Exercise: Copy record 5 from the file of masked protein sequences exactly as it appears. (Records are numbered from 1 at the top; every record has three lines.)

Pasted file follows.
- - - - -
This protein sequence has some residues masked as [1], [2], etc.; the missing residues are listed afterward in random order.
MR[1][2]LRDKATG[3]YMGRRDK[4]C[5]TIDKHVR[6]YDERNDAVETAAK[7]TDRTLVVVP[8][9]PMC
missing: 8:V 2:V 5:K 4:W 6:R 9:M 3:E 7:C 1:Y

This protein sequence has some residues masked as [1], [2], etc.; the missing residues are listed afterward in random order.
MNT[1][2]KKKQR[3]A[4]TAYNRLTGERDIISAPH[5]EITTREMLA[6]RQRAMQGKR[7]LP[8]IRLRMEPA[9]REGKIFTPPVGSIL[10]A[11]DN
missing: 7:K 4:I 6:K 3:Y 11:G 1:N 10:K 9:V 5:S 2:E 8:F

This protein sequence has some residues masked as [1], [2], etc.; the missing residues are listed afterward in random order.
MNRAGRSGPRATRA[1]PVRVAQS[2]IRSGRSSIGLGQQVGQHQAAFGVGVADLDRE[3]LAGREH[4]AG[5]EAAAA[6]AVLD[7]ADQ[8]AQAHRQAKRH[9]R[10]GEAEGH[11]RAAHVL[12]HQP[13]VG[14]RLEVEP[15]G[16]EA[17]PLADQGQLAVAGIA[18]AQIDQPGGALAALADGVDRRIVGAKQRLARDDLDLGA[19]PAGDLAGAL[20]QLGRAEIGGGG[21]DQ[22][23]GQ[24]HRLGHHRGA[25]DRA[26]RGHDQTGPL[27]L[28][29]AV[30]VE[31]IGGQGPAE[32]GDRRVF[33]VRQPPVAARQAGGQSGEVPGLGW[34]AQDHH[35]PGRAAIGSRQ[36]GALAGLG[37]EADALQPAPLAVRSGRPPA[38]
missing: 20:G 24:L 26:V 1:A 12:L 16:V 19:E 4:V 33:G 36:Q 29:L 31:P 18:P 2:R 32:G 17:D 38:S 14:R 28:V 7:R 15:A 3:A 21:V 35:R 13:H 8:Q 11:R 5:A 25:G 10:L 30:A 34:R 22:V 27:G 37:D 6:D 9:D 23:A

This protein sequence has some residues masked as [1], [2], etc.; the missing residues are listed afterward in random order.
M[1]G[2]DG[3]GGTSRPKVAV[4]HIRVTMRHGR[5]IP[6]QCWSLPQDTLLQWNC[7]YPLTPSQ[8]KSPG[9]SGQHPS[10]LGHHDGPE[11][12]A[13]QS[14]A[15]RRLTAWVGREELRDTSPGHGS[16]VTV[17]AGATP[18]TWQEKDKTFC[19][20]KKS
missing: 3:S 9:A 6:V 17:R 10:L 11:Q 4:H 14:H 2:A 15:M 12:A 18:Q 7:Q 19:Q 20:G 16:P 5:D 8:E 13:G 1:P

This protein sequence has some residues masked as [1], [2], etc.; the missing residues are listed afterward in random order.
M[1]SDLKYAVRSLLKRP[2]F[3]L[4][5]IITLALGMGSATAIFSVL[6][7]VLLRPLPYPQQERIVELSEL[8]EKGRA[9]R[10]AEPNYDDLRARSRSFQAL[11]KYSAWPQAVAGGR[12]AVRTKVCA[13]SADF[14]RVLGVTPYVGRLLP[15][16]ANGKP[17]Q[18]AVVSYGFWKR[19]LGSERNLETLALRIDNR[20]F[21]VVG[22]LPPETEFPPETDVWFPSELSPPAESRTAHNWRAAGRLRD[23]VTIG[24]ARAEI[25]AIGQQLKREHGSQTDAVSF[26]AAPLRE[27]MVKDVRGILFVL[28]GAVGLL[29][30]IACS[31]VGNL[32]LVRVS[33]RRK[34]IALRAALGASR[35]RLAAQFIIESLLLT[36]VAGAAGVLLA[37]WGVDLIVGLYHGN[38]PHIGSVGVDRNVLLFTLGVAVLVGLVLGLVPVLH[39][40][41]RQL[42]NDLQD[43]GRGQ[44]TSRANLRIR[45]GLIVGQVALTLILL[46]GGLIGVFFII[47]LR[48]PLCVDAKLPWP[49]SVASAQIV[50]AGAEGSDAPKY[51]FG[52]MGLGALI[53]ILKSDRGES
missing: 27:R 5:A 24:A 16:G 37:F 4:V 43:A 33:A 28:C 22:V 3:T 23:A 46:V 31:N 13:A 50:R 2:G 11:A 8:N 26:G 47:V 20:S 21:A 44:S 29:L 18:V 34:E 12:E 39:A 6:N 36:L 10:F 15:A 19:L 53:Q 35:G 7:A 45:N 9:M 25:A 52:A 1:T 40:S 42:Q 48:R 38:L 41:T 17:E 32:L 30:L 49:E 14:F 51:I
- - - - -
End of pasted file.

This protein sequence has some residues masked as [1], [2], etc.; the missing residues are listed afterward in random order.
M[1]SDLKYAVRSLLKRP[2]F[3]L[4][5]IITLALGMGSATAIFSVL[6][7]VLLRPLPYPQQERIVELSEL[8]EKGRA[9]R[10]AEPNYDDLRARSRSFQAL[11]KYSAWPQAVAGGR[12]AVRTKVCA[13]SADF[14]RVLGVTPYVGRLLP[15][16]ANGKP[17]Q[18]AVVSYGFWKR[19]LGSERNLETLALRIDNR[20]F[21]VVG[22]LPPETEFPPETDVWFPSELSPPAESRTAHNWRAAGRLRD[23]VTIG[24]ARAEI[25]AIGQQLKREHGSQTDAVSF[26]AAPLRE[27]MVKDVRGILFVL[28]GAVGLL[29][30]IACS[31]VGNL[32]LVRVS[33]RRK[34]IALRAALGASR[35]RLAAQFIIESLLLT[36]VAGAAGVLLA[37]WGVDLIVGLYHGN[38]PHIGSVGVDRNVLLFTLGVAVLVGLVLGLVPVLH[39][40][41]RQL[42]NDLQD[43]GRGQ[44]TSRANLRIR[45]GLIVGQVALTLILL[46]GGLIGVFFII[47]LR[48]PLCVDAKLPWP[49]SVASAQIV[50]AGAEGSDAPKY[51]FG[52]MGLGALI[53]ILKSDRGES
missing: 27:R 5:A 24:A 16:G 37:F 4:V 43:A 33:A 28:C 22:V 3:T 23:A 46:V 31:N 13:A 50:R 2:G 11:A 8:N 26:G 47:V 20:S 21:A 44:S 29:L 18:V 34:E 12:E 39:A 6:N 36:L 10:F 15:A 19:L 53:Q 35:G 7:A 45:N 9:M 25:A 52:A 1:T 40:S 42:Q 48:R 38:L 41:T 17:E 32:L 30:L 49:E 14:F 51:I